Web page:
reality tv

From hero to villain: What Ciarran's 'rebrand' tells us about the power of reality TV editing.

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A lot can change in 10 months, but none of us saw the 180 degree switch in public opinion towards former-Bachelorette fave Ciarran Stott coming.

In October last year, Ciarran became a darling of Australia when he appeared on Angie Kent's season of The Bachelorette. We saw him as this fabulous modern day man who didn't let his inhibitions bother him. He was sensitive and open-minded, and open to a leopard print necktie, earrings and a little makeup.

We laughed at his willingness to pose naked in front of Angie, Yvie and the other bachelors for a live drawing class. Then we cried when he cried, as he tearfully told Angie about how his nan had died and he needed to leave the mansion as he was no longer in the right headspace.

Ciarran and Timm on the 'bro code'. Post continues below video.

Video via Channel 10.

Even after the episode of him leaving aired, viewers and social media rallied behind him to be the one handing out roses in 2020 as the next Bachelor.


Currently, we're watching Ciarran hand out roses - at this point in time to Kiki Morris, from Richie Strahan's season of The Bachelor - during Bachelor in Paradise.

And this Ciarran is different. Except, well, he's actually not.

BIP Ciarran is toxic and possessive, sparking fights based on 'bro code' because someone he knows from a reality TV show took his ex-girlfriend on a date without asking him first. 

He lies, or at least omits information: Like on Sunday night's episode, when he told Kiki he had slept with Jess Brody earlier in Paradise, only after other women suggested she might not know everything she should. 

Then there was the revelation he was still speaking to his ex Renee while filming The Bachelorette, and they got back together for a couple of months after he returned to Darwin.

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Forbidden Fruit 🍇

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We also can't ignore the language he uses. "I'm a 26-year-old lad and if that carrot's getting dangled in front of me, I'm gonna bloody bite it," he said on Sunday's episode, when discussing why he slept with Jess despite telling Kiki he would wait for her arrival.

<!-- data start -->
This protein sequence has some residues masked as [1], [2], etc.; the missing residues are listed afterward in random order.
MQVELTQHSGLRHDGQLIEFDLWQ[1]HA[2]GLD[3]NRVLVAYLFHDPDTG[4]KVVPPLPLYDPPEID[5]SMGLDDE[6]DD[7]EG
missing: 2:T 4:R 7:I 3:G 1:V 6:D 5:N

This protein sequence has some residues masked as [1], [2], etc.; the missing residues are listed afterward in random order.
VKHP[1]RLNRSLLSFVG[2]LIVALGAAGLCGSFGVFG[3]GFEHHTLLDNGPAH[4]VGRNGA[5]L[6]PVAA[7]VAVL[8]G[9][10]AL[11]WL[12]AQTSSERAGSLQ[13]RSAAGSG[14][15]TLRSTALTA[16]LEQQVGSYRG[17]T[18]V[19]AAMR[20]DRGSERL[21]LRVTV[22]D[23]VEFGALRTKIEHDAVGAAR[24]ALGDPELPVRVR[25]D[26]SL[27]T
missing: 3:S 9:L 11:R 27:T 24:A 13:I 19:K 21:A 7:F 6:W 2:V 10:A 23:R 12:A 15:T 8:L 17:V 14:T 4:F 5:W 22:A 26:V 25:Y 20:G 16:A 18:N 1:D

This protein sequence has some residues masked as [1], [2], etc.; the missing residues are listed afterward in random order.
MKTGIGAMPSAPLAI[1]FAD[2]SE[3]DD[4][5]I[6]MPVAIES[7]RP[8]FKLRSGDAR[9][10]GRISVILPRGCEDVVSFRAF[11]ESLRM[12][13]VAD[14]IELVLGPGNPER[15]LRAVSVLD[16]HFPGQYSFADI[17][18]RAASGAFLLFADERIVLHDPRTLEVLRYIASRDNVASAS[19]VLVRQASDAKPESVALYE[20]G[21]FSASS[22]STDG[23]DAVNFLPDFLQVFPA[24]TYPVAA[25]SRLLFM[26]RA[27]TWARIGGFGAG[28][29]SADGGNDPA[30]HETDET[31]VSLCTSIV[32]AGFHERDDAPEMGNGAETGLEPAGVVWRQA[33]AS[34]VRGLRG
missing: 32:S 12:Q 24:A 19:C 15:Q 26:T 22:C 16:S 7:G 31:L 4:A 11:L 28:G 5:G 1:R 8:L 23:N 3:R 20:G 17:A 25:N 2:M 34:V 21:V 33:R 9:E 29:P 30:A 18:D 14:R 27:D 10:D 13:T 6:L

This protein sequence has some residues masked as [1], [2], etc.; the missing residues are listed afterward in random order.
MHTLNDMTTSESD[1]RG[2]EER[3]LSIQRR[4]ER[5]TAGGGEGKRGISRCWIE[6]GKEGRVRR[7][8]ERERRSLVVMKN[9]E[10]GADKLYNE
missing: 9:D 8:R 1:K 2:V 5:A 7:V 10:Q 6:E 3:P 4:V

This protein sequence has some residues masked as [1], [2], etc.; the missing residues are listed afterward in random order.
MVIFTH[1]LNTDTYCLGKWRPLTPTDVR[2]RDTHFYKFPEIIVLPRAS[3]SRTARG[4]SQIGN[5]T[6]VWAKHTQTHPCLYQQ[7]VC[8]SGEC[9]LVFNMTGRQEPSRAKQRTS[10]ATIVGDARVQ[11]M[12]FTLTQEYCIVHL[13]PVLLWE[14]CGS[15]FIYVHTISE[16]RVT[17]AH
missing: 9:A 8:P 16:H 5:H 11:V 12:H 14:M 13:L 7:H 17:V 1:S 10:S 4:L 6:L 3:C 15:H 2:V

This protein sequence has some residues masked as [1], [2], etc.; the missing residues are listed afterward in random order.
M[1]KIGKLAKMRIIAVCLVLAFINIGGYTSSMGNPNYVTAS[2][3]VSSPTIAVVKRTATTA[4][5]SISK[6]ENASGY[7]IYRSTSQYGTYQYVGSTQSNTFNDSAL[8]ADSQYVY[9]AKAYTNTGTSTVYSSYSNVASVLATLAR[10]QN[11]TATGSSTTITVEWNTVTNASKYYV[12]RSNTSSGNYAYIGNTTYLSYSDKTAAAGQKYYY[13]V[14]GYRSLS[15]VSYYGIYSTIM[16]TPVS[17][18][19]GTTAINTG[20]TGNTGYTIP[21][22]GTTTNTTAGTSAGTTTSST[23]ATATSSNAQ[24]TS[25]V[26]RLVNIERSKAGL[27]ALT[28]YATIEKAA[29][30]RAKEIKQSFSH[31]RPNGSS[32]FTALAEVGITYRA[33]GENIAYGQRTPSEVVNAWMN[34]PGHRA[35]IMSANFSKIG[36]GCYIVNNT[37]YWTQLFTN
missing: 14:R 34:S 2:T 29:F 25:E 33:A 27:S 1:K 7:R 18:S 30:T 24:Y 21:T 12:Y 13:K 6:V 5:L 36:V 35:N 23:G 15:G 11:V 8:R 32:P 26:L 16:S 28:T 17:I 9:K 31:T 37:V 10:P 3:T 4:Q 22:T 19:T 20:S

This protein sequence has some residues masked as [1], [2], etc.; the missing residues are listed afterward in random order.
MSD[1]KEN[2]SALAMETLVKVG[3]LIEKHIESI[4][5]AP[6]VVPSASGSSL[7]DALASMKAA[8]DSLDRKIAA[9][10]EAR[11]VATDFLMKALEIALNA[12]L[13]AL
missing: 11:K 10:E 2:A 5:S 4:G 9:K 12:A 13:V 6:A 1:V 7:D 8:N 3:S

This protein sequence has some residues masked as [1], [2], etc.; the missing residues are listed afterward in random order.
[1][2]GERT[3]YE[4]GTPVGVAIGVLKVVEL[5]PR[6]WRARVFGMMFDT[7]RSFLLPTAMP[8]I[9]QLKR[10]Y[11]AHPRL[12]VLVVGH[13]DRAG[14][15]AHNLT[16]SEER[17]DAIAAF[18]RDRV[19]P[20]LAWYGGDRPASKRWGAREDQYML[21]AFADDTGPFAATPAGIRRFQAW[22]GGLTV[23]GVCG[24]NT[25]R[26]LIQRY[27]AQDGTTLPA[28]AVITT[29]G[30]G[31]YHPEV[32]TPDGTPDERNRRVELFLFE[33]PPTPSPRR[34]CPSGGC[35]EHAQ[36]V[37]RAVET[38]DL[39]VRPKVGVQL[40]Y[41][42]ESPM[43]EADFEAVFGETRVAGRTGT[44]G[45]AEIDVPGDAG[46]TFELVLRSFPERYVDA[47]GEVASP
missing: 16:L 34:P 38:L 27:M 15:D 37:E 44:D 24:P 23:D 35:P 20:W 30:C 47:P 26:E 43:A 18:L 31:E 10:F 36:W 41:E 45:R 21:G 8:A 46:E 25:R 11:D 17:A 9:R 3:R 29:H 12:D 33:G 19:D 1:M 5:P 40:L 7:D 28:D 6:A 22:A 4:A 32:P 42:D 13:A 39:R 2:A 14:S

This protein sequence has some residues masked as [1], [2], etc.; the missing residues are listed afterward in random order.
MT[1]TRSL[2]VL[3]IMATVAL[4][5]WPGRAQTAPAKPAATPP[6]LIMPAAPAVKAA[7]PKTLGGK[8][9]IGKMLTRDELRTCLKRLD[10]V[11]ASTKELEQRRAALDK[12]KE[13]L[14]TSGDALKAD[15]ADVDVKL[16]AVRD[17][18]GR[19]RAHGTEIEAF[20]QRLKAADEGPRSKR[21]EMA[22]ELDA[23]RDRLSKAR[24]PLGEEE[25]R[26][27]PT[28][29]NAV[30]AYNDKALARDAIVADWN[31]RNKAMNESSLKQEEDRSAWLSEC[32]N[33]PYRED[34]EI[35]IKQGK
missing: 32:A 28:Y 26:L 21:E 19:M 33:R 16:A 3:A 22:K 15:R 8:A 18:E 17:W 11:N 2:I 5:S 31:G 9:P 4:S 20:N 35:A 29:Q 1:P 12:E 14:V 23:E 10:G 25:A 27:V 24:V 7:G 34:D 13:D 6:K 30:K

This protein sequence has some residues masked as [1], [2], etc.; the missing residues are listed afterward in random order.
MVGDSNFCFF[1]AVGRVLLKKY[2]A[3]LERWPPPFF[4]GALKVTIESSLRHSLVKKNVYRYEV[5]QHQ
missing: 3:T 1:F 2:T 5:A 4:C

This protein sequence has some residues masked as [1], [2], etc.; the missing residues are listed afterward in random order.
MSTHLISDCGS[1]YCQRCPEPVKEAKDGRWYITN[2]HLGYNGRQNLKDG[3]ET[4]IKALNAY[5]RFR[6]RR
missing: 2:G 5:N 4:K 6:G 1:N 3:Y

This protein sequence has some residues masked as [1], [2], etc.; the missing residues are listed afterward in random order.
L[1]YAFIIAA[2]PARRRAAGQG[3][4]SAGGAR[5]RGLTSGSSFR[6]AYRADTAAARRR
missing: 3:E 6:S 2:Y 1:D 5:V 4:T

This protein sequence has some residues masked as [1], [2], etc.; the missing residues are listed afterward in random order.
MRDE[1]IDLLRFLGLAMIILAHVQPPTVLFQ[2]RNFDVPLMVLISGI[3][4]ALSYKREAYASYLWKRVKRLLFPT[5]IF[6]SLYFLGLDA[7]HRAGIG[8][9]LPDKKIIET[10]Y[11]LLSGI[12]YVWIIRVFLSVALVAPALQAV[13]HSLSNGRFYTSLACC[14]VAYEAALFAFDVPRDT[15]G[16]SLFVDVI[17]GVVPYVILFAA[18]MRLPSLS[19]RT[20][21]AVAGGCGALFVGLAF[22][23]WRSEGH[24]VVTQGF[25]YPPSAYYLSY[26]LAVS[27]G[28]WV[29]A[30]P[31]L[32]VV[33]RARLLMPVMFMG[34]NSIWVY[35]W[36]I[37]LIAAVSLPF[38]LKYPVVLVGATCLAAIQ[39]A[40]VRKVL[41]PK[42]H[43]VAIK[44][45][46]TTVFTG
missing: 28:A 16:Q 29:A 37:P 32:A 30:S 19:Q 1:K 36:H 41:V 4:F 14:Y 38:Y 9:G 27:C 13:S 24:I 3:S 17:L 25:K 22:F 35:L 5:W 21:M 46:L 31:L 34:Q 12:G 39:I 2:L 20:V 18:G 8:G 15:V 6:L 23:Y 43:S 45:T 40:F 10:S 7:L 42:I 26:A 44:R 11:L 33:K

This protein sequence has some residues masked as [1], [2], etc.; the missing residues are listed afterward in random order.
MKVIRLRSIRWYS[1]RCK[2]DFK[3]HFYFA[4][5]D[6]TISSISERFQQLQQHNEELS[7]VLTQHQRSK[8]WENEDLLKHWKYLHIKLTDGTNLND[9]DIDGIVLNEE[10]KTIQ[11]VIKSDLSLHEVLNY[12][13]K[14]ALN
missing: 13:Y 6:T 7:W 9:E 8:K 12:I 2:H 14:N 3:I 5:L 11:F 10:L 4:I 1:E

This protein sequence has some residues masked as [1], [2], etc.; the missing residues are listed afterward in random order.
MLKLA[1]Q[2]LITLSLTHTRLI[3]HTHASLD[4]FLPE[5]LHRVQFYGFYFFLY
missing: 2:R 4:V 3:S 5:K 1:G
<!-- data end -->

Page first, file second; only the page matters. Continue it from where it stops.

Based on the different portrayals of Ciarran, you could be under the impression he has had a personality transplant. 

Bachelor in Paradise - the scenes we're seeing play out on screen now, of verbal fights over ex-girlfriends and calling people 'dogs', 'snakes' and 'rats' - took place in early November 2019. That is only a couple of weeks after Australia first got to know Ciarran on The Bachelorette and days after his decision to leave aired.

Filming began in June, and Ciarran's exit would have been in July. That's just over three months between leaving The Bachelorette, and jetting to Fiji for Paradise.


You don't go from being the funny-yet-kind definition of non-toxic to a possessive lothario in a matter of weeks. But what can happen is vastly different approaches to editing that makes it seem that way.

Cast your mind back to that very first episode when he worried about what he may have said in front of Angie's brother, Brad. 

The Ciarran in The Bachelorette had the same level of confidence and bravado as the Ciarran on BIP

The difference is that on The Bachelorette, the producers put a spin on that Ciarran. It was endearing, and funny, and presented as an attractive level of self-confidence.


On Paradise, they've taken that spin away. Even before the latest drama surrounding himself, Renee, Kiki and Matt, in which is he definitely in the wrong, the editing around Ciarran was... different.

Producers took away his shine and focused on the slime.

We watched as he held himself in a different regard to his ex-girlfriend, who he insisted shouldn't date someone else despite him 1. cheating on her and 2. gettting with her friends, and we wondered how this guy could be the same one we'd seen last year.

We bought into the fantasy they sold us, of a loveable larrikin with a British accent who knew better. We were tricked.

The true Ciarran is probably shades of both 'characters', and here's hoping watching his current attitudes on national TV leads to him owning his mistakes, apologising and striving to learn from them to become better.

For the rest of us, it is a stark reminder of the ability for reality TV editing to manipulate our perceptions.

Feature image: Channel 10.